Is there Such a thing as a Dominant Dog?
This question can be ambiguous.
I do understand why the term “dominant” exists and sadly the term is misunderstood due to teachings still around in the dog world today.
In the early 90’s I fell victim to this belief and was told that my Great Dane named Briggs was a dominant and dangerous dog and had to be euthanised due to his aggressive behaviour. In the years that followed, I realised Briggs was misunderstood and paid the price of death due to my training and ignorance.
Since those early days I have learnt to understand that the term dominant has many meanings.
Example: an animal in a dominant position, is important, strong and has the ability of making good decisions. A dominant animal takes care of its siblings and is viewed as calm, non-aggressive or inflicting pain and fear on its family.
The term “dominant dog” can be confusing for many as we are taught to believe our domestic dogs who behaves in an aggressive or defiant way to a human or other dog is a “dominant dog”.
This couldn’t be further from the truth.
The term “dominant” when speaking about the canine, stems from early research done on wolves to explain the hierarchical structure within family or group situations.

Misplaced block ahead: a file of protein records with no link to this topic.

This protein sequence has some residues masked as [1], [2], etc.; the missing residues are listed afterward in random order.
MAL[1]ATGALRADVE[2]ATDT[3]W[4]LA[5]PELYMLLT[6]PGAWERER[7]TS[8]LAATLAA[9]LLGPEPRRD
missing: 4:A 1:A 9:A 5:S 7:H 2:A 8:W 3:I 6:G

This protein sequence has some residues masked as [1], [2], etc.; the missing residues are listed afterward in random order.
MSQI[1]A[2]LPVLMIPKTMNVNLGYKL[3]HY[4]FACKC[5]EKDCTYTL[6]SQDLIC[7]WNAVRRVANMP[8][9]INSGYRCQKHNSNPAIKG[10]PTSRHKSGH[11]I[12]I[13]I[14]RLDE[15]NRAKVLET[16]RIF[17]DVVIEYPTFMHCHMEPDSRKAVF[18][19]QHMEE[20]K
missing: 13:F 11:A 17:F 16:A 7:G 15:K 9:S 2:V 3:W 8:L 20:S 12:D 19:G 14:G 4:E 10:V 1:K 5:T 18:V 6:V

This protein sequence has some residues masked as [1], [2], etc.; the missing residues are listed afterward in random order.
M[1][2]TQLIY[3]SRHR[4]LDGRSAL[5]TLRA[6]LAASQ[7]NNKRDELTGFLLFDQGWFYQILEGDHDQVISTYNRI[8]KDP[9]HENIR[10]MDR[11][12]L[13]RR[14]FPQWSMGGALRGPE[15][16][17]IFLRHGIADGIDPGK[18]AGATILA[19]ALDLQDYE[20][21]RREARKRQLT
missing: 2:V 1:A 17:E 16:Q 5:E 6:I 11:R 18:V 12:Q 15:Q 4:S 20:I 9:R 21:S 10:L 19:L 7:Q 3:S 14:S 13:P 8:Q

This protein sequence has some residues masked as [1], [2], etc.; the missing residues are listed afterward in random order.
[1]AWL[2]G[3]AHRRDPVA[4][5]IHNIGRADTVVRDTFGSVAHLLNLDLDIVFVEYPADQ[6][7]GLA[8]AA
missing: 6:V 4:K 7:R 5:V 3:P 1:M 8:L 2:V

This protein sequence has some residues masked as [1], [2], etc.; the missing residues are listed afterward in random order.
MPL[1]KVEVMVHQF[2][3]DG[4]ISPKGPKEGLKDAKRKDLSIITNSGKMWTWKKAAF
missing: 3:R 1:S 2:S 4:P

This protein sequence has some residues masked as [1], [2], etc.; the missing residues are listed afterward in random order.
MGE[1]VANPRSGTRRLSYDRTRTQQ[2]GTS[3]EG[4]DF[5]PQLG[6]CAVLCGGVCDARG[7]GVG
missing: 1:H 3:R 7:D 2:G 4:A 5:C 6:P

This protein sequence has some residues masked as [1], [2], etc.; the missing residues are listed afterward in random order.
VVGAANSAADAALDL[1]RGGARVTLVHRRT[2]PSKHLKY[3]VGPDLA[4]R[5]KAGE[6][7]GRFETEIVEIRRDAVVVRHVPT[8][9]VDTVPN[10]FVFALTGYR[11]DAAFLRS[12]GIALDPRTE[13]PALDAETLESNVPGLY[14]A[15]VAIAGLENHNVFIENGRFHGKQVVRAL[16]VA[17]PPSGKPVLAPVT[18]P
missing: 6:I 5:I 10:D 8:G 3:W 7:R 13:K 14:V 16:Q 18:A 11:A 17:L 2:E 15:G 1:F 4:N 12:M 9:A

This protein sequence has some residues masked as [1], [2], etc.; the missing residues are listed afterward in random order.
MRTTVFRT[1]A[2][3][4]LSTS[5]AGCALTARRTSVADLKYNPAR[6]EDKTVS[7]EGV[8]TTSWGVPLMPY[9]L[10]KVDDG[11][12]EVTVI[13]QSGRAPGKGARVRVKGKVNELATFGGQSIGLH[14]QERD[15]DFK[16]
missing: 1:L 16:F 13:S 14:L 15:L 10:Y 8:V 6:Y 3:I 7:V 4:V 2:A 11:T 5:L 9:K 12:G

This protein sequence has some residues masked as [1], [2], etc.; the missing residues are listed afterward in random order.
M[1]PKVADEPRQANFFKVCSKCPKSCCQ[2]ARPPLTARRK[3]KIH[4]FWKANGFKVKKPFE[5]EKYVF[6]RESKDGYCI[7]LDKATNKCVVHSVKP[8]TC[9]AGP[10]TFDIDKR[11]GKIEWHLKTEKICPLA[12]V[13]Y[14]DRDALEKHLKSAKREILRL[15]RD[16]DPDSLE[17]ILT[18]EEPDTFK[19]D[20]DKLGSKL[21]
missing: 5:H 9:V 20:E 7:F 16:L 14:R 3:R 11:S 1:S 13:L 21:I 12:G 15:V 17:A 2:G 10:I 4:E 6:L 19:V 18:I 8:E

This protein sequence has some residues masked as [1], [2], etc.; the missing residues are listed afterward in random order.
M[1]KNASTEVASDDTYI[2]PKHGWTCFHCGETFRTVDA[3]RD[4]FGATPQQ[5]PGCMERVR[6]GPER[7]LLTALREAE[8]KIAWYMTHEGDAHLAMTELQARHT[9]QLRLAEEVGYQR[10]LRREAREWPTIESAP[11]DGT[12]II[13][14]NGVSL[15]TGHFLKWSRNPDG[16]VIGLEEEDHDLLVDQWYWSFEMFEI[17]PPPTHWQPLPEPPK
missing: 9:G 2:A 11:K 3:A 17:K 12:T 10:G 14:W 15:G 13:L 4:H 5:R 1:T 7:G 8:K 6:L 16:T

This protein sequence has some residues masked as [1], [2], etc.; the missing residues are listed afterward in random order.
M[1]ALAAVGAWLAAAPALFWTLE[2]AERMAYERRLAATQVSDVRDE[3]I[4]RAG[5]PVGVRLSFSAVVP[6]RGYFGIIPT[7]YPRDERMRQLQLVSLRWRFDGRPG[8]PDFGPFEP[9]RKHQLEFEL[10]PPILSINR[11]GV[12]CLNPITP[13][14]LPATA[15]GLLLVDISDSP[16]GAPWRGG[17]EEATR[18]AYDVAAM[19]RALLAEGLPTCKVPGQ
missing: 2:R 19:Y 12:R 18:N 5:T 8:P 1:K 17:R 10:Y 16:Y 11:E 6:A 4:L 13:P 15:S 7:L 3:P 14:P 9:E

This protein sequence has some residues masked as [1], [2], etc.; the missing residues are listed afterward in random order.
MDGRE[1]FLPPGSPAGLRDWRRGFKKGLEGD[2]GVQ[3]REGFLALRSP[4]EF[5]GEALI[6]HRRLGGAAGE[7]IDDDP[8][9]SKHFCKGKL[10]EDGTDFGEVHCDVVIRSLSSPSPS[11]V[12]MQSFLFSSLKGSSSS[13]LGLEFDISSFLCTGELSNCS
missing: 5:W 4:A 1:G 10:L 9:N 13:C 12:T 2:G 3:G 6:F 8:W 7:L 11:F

A dominant member of a wild animal family or group, put in simple terms is similar to a skipper – this is an individual that makes good decisions for the group and has nothing to do with aggression or control, it is more to do with sailing the ship in a direction that provides longevity and sustainability.
A dog that forces itself on you, takes up room on the couch, steals your food or pushes through the door in front of you is not a dominant dog and has nothing to do with trying to enforce its status or hierarchy in the home or on you.
Is there such a thing as a dominant dog? My answer is yes and no.
Dominance should not be used to label the personality or status of our domestic dog. Dominance in this instance is a term used to determine a dogs’ ability to gain what he sees as valuable, comfortable, edible or important at any given time in many different situations with different individuals. Some dogs are better at asserting their power and influence over others but again, this will depend if they see this item at that time important.
This does not make them a dominant dog.
To sum up my article:
Dominance in our domestic dog is a state of mind, not a personality type. Dominance is simply a term used to determine a dogs’ ability to gain control of anything it sees of value in the situation it finds itself in.
However, depending on what the item or position is, will depend on what the dog’s behaviour will display. Some dogs obviously are much better at getting what they want but are also able to allow others to take what they don’t see as important at any given time.
A dog that displays dominance over a certain bed in a lounge room is not a dominant dog, he is a dog that is simply more effective at getting the comfortable bed. Kudos to him!
However, having said all that, some dogs do have that innate ability to be more dominate over others.
Written by ~ Jenny Golsby